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What about doing away with politicians and voting online for all issues?

With ubiquitous Internet connectivity, isn't it possible by now to represent our own votes on issues online? Do we even need elected officials anymore to represent our voice? These "representatives" aren't even guaranteed to show up to vote and our true vote may get diluted or aggregated once it is brought to the floor of a House of "Representatives" by mechanisms none of us understand.

What if there was a public site that had multiple translations of municipal to national issues on the table.
- Advocates / critics have ONE page each to describe their sides & risk lack of support if too jargon-y.
- People log in & vote. (There is a window of 2 months to vote).
- Registered voters can only vote once on each issue.
- There's a mediated forum of debate in a related link. Each registered voter has a total of 500 characters to spend in the debate forum--forcing them to be succinct.
- Activists on the street are busy encouraging people to get online and vote in that window and to inform the public of their side.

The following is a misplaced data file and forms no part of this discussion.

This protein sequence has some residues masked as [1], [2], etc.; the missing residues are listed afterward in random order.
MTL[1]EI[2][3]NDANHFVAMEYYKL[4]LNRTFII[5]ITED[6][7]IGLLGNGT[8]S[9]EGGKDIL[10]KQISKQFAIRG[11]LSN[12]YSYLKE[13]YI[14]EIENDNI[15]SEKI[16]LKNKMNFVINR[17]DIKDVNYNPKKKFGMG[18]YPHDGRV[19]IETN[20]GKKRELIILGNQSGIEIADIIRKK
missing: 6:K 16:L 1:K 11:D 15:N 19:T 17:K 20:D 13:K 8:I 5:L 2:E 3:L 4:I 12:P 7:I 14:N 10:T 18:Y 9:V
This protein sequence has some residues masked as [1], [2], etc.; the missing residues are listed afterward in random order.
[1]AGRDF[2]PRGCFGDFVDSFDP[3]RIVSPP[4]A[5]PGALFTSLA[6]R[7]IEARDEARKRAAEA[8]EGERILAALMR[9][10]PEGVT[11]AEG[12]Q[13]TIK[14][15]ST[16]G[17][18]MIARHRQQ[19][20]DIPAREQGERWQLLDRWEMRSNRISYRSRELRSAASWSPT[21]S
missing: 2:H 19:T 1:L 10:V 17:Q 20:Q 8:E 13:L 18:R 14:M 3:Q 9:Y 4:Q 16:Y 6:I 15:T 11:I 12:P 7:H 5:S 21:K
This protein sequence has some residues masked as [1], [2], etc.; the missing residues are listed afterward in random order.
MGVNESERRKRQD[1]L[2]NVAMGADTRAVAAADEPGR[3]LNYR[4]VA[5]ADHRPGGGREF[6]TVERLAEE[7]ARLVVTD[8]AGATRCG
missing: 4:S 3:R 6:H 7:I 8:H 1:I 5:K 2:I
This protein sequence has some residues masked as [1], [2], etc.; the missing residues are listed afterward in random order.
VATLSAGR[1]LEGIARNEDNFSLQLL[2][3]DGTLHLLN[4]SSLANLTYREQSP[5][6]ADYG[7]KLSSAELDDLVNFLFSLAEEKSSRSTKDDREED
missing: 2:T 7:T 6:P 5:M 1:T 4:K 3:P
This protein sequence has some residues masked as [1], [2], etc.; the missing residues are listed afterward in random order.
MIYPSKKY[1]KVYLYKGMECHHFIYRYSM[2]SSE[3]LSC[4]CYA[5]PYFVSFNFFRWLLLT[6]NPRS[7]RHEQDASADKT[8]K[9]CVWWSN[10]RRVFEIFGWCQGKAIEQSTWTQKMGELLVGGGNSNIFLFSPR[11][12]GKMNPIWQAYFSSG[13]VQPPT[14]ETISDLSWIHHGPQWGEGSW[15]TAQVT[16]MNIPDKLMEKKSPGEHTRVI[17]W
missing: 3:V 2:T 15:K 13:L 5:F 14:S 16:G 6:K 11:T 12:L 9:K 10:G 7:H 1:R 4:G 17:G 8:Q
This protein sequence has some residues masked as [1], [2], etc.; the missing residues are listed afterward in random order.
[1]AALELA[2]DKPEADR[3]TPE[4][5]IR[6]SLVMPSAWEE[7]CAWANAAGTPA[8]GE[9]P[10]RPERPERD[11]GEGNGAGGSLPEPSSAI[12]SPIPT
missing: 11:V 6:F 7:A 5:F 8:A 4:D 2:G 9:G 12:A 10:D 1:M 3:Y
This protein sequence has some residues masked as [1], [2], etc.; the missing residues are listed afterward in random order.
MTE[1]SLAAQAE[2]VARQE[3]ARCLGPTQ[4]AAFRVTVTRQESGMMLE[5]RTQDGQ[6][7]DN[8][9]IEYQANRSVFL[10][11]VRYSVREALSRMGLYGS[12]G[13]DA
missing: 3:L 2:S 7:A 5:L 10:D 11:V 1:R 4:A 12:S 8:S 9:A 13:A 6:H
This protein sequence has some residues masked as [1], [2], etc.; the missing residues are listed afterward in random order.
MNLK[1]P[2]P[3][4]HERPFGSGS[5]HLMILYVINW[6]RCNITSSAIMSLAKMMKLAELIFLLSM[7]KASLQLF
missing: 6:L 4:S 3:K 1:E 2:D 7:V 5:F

- There is a quorum, or minimum number of total voters needed to validate a vote (voting periods can be extended until quorum is met)
- Politicians are only needed to enact the passing of the laws after they are validated.
- If people are unhappy with the results of a vote, then they go through a process of applying for a new referendum--which would require 30% of registered voters agreeing to a re-vote.
- Anyone can apply for a new law to happen provided that 30% of the registered voters elect for it to be put up for vote.

Basically, a referendum on everything. And each registered voter can pursue the issues that he/she is interested in. Thus, a whole country of voters looking into all issues, I'm certain, is more effective in producing democratic results than an elected official who cannot possibly be an expert on everything.

Perhaps this can be tried with a neighborhood, condo community, company or small town to see how it would play out. :)

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    Jun 16 2011: The more I mull this over, the more I like the idea.

    At first glance I thought 'no way this would fly with the government'. But, while reading Genevieve's post, I realized we dont need permission. Sure enough, a website exists that is gathering votes. Here's the thing: If we can use a four digit PIN via the web to authorize borrowing six figures worth of student loans why would establishing a secure voting system online pose a problem? I mean, there has got to be issues, but it genuinely seems do-able. I'd like to see how much difference there is in the outcomes of votes online versus votes via representatives. Somehow I feel that if this were widely used practice we'd all have health care.

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